Many artists will step away from the easel this Thursday to spend time with friends and family during the Thanksgiving holiday. A part of the festivities that I have always enjoyed (even more than the feast of turkey and pumpkin pie) is when everyone at the table takes a moment to share what it is that they are thankful for. As artists, we are all members of a large artistic family. While it is not physically possible for us to be seated at the same table this Thursday, I nevertheless wish to share my personal thanks for “vision” in all its definitions.
The Gift of Vision: As a noun, vision refers to the faculty of being able to see both physically with eyesight and mentally with imagination. I think nothing terrifies an artist more than the potential of eyesight loss. Modern medial advances have made major strides in dealing with conditions such as cataracts that robbed artists like Claude Monet and Edgar Degas of vision. Hopefully, breakthroughs in macula degeneration treatment will alleviate the condition that robbed Georgia O’Keeffe of her eyesight. Earlier this year I was the recipient of a corneal transplant to correct a degenerative condition. Except for a few days of recovery, the doctors have been able to keep me seeing well enough to paint and teach, something for which I am eternally thankful. I encourage all of you to receive thorough eye exams. Early treatment offers amazing potential for prolonged vision.
Artistic Vision: When it comes to mental sight, James Abbott McNeil Whistler said it best, “An artist is not paid for his labor but for his vision.” This creative perspective/imagination is what makes each of us unique. Without it, every artist would merely gain the technical ability to render a subject competently. Whenever I visit an exhibition, I am above all thankful for the diversity of visual expression being expressed by the artists of today. It has opened my eyes to expanded possibility.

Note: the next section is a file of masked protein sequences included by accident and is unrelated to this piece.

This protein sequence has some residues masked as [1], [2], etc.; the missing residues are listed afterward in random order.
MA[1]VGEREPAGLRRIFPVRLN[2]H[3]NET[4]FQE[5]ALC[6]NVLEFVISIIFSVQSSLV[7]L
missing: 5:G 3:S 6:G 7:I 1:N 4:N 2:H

Creative Visionaries: I am also thankful for the numerous visionaries that have made our artistic lives much easier thanks to their tireless efforts to advance the medium of pastel: the pastel society volunteers who organize events; the gallery representatives who beautifully display our paintings; the publishers that feature our works; and the manufacturers that provide phenomenal products that expand our creative horizons. Their passion and dedication to excellence makes our expressive lives better.
Finally, I am thankful for those non-painting loved ones that may not understand the daily struggles of a painter’s life but encourage us anyway, making it easier for us to express our individual vision. As Jonathan Swift said, “Vision is the art of seeing what is invisible to others.”
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